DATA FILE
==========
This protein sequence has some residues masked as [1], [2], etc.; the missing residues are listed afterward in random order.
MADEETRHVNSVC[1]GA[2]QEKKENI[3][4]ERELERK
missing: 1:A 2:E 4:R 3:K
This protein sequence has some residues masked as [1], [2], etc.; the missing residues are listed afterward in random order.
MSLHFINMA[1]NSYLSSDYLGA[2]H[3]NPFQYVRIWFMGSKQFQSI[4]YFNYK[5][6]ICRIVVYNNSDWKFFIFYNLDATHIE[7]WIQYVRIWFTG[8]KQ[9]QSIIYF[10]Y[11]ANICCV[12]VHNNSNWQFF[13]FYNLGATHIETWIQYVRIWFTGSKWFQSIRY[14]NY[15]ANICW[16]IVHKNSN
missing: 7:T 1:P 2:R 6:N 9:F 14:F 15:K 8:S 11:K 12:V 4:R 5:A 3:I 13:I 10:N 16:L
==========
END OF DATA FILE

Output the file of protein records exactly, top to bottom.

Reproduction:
This protein sequence has some residues masked as [1], [2], etc.; the missing residues are listed afterward in random order.
MADEETRHVNSVC[1]GA[2]QEKKENI[3][4]ERELERK
missing: 1:A 2:E 4:R 3:K
This protein sequence has some residues masked as [1], [2], etc.; the missing residues are listed afterward in random order.
MSLHFINMA[1]NSYLSSDYLGA[2]H[3]NPFQYVRIWFMGSKQFQSI[4]YFNYK[5][6]ICRIVVYNNSDWKFFIFYNLDATHIE[7]WIQYVRIWFTG[8]KQ[9]QSIIYF[10]Y[11]ANICCV[12]VHNNSNWQFF[13]FYNLGATHIETWIQYVRIWFTGSKWFQSIRY[14]NY[15]ANICW[16]IVHKNSN
missing: 7:T 1:P 2:R 6:N 9:F 14:F 15:K 8:S 11:K 12:V 4:R 5:A 3:I 13:I 10:N 16:L